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FDA Approves First Device that Can Relieve Migraine Headaches

By Julie S | Dec 15, 2013 11:37 AM EST

Summer Season Increases Frequency of Cluster Headaches, Study Finds
Summer Season Increases Frequency of Cluster Headaches, Study Finds (Photo : Creative Commons/Flickr)

The U.S Food and Drug Administration (FDA) approved on Friday the first device that can help relieve migraine headaches. The Cerena Transcranial Magnetic Stimulator (TMS) device is good news for patients who are looking for more options on this painful condition.

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Migraine is a disorder characterized by series of severe headaches. People who experience this often complain of a throbbing pain on one side of the head. Sometimes, aside from the headaches, they also experience nausea, vomiting, and extreme sensitivity to light and sound. The condition usually last for hours or days. It is not yet determined what really triggers migraine but earlier studies suggest it can be the body’s reaction to emotional stress, food and chemical allergy, hunger or dehydration, poor sleep, hormonal changes, and more.

There are two types of migraine: with aura and no aura. Migraine with aura is a warning sign characterized with visual disturbances prior the attack. Some reports seeing zigzag lines or blind spots before the migraine.

“Millions of people suffer from migraines and this new device represents a new treatment option for some patients,” said Christy Foreman, director of the Office of Device Evaluation in the FDA’s Center for Devices and Radiological Health.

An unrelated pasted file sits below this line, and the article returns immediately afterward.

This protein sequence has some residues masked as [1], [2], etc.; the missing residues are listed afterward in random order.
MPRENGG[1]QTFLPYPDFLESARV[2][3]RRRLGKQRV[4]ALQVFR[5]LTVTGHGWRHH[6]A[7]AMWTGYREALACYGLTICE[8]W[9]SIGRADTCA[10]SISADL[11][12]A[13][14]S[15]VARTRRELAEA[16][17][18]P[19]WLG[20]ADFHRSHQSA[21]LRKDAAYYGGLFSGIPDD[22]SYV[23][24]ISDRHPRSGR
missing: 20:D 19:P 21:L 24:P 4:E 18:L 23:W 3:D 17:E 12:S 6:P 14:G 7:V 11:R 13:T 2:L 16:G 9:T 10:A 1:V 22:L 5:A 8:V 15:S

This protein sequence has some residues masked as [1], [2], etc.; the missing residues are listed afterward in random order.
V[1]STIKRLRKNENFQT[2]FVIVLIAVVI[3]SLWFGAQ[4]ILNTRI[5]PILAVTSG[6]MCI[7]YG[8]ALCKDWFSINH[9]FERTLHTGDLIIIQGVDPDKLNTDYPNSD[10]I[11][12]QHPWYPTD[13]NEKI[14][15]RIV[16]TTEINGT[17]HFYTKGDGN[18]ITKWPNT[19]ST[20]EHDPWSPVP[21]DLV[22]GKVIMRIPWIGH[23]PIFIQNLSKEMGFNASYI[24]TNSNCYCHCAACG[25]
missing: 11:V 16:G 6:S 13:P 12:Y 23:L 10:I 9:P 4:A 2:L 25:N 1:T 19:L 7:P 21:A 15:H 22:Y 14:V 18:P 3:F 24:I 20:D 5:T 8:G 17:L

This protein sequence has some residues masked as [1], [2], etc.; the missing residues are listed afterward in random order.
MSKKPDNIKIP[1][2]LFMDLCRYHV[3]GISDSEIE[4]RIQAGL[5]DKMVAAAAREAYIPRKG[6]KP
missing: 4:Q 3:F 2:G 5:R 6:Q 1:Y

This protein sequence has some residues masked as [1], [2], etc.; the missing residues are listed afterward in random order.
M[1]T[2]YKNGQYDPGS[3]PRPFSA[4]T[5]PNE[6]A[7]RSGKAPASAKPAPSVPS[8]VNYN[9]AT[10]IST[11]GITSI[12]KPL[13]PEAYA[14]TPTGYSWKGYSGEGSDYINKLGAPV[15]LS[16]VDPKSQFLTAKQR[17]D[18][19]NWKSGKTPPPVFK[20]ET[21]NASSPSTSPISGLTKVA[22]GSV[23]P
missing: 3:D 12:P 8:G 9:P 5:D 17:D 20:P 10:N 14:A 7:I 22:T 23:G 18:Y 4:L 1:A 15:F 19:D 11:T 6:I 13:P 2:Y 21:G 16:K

TMS, manufactured by eNeura Therapeutics, is designed for those who have migraine with aura to prevent the migraine attack or lessen its pain. The user just needs to hold the device against the back of the head and press the button that will activate the magnetic energy which will be sent to the brain.

The researchers tested the device on 201 patients who had moderate to strong migraine headaches. About 56 percent of the participants were able to use the device at least one during the study.

About 38 percent of the participants reported that they didn’t feel any pain for two hours after using TMS while 34 percent did not feel any pain for 24 hours.

The study clarified that the device was not designed to treat other symptoms of migraine and focuses more on those with migraine with aura. There were also side effects reported such as sinusitis, aphasia, vertigo, and dizziness.

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